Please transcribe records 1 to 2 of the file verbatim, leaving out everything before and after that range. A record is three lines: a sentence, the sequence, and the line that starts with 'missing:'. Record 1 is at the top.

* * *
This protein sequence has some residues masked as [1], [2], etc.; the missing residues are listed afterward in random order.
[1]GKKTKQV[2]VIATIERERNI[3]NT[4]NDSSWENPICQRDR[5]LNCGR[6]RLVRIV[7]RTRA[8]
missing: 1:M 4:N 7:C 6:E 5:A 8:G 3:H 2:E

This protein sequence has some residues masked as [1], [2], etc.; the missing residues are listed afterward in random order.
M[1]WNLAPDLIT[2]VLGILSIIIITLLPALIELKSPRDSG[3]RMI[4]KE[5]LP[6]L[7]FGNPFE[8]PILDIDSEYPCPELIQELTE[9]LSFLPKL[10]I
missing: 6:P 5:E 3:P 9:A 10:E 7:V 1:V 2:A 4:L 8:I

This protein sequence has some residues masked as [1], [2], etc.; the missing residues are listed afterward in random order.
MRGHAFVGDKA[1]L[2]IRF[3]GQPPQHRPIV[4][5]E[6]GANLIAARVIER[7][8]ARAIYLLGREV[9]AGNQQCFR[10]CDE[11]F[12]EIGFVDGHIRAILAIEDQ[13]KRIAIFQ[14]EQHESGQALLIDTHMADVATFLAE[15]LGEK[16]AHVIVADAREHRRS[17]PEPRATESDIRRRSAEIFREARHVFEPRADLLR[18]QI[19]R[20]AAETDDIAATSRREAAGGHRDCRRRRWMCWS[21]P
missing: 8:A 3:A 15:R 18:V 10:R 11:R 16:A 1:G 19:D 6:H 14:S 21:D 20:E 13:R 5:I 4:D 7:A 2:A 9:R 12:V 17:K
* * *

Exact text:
This protein sequence has some residues masked as [1], [2], etc.; the missing residues are listed afterward in random order.
[1]GKKTKQV[2]VIATIERERNI[3]NT[4]NDSSWENPICQRDR[5]LNCGR[6]RLVRIV[7]RTRA[8]
missing: 1:M 4:N 7:C 6:E 5:A 8:G 3:H 2:E

This protein sequence has some residues masked as [1], [2], etc.; the missing residues are listed afterward in random order.
M[1]WNLAPDLIT[2]VLGILSIIIITLLPALIELKSPRDSG[3]RMI[4]KE[5]LP[6]L[7]FGNPFE[8]PILDIDSEYPCPELIQELTE[9]LSFLPKL[10]I
missing: 6:P 5:E 3:P 9:A 10:E 7:V 1:V 2:A 4:L 8:I